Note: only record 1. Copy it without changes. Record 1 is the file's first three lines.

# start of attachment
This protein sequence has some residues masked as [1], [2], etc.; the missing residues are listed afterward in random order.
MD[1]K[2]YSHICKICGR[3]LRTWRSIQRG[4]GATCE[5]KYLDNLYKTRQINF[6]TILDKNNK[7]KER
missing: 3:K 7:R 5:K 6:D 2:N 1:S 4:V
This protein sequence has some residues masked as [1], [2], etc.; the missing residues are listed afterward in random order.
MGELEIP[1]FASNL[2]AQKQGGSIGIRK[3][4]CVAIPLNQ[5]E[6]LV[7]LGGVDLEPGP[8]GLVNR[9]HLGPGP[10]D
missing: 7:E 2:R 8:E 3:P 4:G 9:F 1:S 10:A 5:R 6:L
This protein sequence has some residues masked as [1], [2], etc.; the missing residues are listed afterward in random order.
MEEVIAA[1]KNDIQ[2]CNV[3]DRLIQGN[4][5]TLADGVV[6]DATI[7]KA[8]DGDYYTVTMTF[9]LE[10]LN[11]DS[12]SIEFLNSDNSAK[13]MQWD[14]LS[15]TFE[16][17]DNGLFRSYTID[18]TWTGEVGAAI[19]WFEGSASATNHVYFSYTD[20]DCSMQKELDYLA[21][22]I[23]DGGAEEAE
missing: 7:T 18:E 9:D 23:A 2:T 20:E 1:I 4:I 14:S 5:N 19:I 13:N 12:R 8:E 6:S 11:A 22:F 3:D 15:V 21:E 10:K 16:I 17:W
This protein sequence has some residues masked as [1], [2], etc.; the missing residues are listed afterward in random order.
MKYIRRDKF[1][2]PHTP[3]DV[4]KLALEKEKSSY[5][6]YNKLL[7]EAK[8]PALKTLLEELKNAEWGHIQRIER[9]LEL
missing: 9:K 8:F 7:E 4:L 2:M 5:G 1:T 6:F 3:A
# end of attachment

This protein sequence has some residues masked as [1], [2], etc.; the missing residues are listed afterward in random order.
MD[1]K[2]YSHICKICGR[3]LRTWRSIQRG[4]GATCE[5]KYLDNLYKTRQINF[6]TILDKNNK[7]KER
missing: 3:K 7:R 5:K 6:D 2:N 1:S 4:V